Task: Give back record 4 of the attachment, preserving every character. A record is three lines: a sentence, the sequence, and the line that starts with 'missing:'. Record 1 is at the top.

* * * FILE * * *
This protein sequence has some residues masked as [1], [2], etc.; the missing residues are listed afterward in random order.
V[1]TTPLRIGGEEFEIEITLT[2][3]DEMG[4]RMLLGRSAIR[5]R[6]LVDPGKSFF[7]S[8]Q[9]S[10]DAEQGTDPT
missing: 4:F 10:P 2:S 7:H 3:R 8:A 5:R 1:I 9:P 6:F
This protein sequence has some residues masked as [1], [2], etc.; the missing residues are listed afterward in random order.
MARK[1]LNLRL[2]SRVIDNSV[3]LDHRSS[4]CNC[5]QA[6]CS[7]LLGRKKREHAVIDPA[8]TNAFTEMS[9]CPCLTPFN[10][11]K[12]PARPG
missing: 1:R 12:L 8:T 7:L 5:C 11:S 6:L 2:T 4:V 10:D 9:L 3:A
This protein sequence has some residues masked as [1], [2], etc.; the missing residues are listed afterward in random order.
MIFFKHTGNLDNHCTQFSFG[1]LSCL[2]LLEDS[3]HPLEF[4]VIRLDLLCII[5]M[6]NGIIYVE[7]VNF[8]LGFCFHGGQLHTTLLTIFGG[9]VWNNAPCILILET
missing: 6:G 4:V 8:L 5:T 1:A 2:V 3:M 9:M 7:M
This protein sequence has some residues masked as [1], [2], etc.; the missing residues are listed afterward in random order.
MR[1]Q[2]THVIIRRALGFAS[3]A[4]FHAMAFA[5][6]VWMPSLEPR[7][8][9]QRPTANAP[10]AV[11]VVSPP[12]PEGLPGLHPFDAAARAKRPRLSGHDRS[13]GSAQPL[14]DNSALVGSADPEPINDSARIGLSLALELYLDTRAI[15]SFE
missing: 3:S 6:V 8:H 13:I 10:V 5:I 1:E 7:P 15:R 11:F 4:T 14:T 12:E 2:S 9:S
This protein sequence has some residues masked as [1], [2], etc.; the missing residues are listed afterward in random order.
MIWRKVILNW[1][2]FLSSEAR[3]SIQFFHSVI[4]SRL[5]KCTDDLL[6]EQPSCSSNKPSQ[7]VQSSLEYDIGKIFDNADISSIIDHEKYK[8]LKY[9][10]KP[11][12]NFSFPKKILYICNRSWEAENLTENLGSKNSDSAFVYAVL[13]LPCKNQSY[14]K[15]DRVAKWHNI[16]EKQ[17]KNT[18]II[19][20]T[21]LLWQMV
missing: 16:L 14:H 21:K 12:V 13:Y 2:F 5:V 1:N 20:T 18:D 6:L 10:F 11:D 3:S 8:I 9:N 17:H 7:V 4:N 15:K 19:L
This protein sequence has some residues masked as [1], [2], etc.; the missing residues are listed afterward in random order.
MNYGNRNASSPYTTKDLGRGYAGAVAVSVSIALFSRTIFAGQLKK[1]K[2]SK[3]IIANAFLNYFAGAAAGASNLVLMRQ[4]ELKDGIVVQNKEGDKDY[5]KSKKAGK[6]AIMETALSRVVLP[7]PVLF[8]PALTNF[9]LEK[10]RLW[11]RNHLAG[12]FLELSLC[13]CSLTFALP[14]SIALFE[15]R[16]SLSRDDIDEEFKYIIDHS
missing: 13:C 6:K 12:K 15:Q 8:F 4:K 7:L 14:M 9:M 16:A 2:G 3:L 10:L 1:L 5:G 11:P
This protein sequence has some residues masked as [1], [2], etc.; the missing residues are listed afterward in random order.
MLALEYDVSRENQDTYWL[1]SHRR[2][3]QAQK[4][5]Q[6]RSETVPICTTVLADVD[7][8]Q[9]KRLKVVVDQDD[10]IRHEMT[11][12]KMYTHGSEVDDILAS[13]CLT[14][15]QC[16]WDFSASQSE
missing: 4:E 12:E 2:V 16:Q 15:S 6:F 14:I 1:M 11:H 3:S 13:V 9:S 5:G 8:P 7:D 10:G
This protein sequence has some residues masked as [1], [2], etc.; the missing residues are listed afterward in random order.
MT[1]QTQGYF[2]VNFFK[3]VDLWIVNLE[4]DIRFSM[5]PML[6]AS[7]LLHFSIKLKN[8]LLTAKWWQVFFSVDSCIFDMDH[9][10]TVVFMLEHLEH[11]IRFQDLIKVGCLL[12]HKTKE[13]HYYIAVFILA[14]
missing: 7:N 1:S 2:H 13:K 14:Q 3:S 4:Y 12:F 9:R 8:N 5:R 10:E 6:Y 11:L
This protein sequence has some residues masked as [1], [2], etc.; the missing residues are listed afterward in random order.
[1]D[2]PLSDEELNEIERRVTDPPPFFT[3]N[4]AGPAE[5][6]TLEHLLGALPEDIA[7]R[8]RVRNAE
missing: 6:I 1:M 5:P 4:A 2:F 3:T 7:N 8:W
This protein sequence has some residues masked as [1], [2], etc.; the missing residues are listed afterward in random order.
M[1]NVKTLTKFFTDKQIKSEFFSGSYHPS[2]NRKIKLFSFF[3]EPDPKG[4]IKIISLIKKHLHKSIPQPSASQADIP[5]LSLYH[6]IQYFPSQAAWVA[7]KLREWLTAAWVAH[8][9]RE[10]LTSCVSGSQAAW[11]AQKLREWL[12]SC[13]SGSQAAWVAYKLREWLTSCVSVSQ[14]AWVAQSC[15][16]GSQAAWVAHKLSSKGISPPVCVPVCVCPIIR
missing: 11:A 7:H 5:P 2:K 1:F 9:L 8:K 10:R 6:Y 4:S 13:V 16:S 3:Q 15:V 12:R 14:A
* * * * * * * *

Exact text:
This protein sequence has some residues masked as [1], [2], etc.; the missing residues are listed afterward in random order.
MR[1]Q[2]THVIIRRALGFAS[3]A[4]FHAMAFA[5][6]VWMPSLEPR[7][8][9]QRPTANAP[10]AV[11]VVSPP[12]PEGLPGLHPFDAAARAKRPRLSGHDRS[13]GSAQPL[14]DNSALVGSADPEPINDSARIGLSLALELYLDTRAI[15]SFE
missing: 3:S 6:V 8:H 13:I 10:V 5:I 1:E 7:P 15:R 11:F 4:T 14:T 12:E 2:S 9:S